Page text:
# Expected numbers of distinct colors when drawing without replacement

Consider an urn containing $N$ balls of $P$ different colors, with $p_i$ being the proportion of balls of color $i$ among the $N$ balls ($\sum_i p_i = 1$). I draw $n \leq N$ balls from the urn without replacement and look at the number $\gamma$ of different colors among the balls that were drawn. What is the expectation of $\gamma$ as a function of $n/N$, depending on suitable properties of the distribution $\mathbf{p}$?

To give more insight: if $N = P$ and $p_i = 1/P$ for all $i$, then I will always see exactly $n$ colors, that is, $\gamma = P (n/N)$. Otherwise, it can be shown that the expectation of $\gamma$ is $>P(n/N)$. For fixed $P$ and $N$, it would seem that the factor by which to multiply $n/N$ would be maximal when $\mathbf{p}$ is uniform; maybe the expected number of different colors seen be bounded as a function of $n/N$ and, e.g., the entropy of $\mathbf{p}$?

This seems related to the coupon collector's problem, except that sampling is performed without replacement, and the distribution of the coupons is not uniform.

• I think this problem can be stated as: what is the expected number of nonzero entries in a sample from a multivariate hypergeometric distribution? Jun 25, 2016 at 19:07
• This is a specific case of the skewed general distribution. See solution here adellera.it/static_html/investigations/distinct_balls/…
– RM-
Aug 23, 2021 at 11:57
• There is nothing generally known as a "skewed general distribution:" that phrase is used in your reference to classify certain kinds of multinomial distributions.
– whuber
Aug 23, 2021 at 13:26

Suppose you have $k$ colors where $k \leq N$. Let $b_i$ denote the number of balls color $i$ so $\sum b_i = N$. Let $B = \{b_1, \ldots, b_k\}$ and let $E_i(B)$ notate the set which consists of the $i$ element subsets of $B$. Let $Q_{n, c}$ denote the number of ways we can choose $n$ elements from the above set such that the number of different colors in the chosen set is $c$. For $c = 1$ the formula is simple:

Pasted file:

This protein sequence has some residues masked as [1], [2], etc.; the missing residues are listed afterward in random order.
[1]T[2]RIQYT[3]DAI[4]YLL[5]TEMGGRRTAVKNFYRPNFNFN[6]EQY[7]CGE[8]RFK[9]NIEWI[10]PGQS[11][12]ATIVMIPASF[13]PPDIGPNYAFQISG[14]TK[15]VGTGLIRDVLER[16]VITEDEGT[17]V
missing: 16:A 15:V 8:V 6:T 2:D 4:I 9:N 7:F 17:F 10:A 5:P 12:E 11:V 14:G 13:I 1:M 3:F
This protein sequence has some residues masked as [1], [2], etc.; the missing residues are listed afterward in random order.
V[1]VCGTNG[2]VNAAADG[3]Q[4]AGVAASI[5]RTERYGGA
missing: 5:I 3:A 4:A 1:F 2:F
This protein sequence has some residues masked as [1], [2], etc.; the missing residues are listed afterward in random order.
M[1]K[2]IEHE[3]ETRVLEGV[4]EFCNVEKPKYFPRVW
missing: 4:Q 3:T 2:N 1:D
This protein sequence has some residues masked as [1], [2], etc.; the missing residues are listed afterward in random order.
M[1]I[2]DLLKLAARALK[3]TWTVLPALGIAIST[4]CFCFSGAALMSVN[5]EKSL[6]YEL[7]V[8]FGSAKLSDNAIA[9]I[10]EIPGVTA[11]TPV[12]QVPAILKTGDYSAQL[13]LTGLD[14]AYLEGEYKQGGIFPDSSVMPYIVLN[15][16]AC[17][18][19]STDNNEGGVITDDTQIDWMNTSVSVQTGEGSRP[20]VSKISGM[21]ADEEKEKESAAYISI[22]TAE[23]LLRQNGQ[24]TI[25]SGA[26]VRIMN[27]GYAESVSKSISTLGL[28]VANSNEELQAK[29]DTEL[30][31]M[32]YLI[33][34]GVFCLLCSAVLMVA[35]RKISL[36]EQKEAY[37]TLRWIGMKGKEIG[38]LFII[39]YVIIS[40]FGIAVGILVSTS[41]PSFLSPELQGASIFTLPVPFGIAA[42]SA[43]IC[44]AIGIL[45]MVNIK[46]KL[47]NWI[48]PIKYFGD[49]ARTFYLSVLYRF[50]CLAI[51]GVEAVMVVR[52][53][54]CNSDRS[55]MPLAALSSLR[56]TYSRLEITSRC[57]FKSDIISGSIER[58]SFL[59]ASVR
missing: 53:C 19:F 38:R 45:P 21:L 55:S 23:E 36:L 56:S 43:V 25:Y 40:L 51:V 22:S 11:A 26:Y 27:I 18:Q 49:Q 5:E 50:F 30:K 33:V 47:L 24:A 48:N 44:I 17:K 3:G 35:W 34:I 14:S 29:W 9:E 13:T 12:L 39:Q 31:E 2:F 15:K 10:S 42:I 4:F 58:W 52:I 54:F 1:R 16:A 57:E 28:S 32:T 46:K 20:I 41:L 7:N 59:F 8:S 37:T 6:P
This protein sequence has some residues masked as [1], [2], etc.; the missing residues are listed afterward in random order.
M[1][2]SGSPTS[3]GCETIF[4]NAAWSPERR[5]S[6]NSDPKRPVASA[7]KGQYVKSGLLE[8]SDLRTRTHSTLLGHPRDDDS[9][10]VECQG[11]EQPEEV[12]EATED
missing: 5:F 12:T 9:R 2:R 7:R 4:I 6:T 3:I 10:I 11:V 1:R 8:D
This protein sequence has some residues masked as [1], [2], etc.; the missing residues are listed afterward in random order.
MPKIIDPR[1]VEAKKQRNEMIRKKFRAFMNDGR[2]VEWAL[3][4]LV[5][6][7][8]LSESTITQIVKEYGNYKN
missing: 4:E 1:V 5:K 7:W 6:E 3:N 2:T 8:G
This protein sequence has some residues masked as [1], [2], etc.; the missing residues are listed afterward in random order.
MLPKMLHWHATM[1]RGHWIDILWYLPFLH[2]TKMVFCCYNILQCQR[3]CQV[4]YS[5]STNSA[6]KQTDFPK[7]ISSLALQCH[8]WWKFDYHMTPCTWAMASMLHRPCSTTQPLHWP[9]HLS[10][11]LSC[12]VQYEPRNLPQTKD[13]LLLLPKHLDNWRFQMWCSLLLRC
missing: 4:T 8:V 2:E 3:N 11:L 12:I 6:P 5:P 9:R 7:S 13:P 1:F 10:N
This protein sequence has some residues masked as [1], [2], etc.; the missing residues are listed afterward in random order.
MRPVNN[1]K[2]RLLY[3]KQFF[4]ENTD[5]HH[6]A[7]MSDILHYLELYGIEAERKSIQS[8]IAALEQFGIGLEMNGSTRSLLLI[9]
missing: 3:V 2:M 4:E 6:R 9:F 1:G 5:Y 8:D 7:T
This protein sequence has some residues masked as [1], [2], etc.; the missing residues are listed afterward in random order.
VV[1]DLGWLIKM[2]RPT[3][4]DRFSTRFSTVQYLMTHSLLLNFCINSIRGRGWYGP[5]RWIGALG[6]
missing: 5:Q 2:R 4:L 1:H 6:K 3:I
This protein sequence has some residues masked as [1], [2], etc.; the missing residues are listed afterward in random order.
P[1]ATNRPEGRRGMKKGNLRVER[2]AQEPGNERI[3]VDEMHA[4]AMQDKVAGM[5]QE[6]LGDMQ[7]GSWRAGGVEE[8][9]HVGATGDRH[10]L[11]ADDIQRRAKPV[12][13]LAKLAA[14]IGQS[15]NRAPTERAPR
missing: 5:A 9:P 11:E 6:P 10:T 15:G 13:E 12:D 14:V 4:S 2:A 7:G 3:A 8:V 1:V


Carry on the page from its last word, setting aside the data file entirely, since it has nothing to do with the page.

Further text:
$$Q_{n, 1} = \sum_{E \in E_{1}(B)}\binom{\sum_{e \in E}e}{n}$$

For $c = 2$ we can count sets of balls of size $n$ which has at most 2 colors minus the number of sets which have exactly $1$ color:

$$Q_{n,2} = \sum_{E \in E_{2}(B)}\binom{\sum_{e \in E}e}{n} - \binom{k - 1}{1}Q_{n, 1}$$

$\binom{k - 1}{1}$ is the number of ways you can add a color to a fixed color such that you will have 2 colors if you have $k$ colors in total. The generic formula is if you have $c_1$ fixed colors and you want to make $c_2$ colors out of it while having $k$ colors in total($c_1 \leq c_2 \leq k$) is $\binom{k - c_1}{c_2 - c_1}$. Now we have everything to derive the generic formula for $Q_{n, c}$:

$$Q_{n, c} = \sum_{E \in E_{c}(B)}\binom{\sum_{e \in E}e}{n} - \sum_{i = 1}^{c - 1}\binom{k - i}{c - i}Q_{n, i}$$

The probability that you will have exactly $c$ colors if you draw $n$ balls is:

$$P_{n, c} = Q_{n, c} / \binom{N}{n}$$

Also note that $\binom{x}{y} = 0$ if $y > x$.

Probably there are special cases where the formula can be simplified. I didn't bother to find those simplifications this time.

The expected value you're looking for the number of colors dependent on $n$ is the following:

$$\gamma_{n} = \sum_{i = 1}^{k} P_{n, i} * i$$

• You call $P_{n,c}$ a probability, but you seem to have defined it as a sum of integers. Did you forget to divide by something? Jun 27, 2016 at 14:57
• Yes, I guess you're right. You need to divide by $\binom{N}{n}$, but unfortunately it's still not right that way. If $E, F \in E_{c}(B)$ and $E \cap F \neq \emptyset$ I do doublecounting in the above formula. Jun 29, 2016 at 8:21
• Seems like the formula can be fixed by using the sieve method. I will post a fix later today. Jun 29, 2016 at 8:38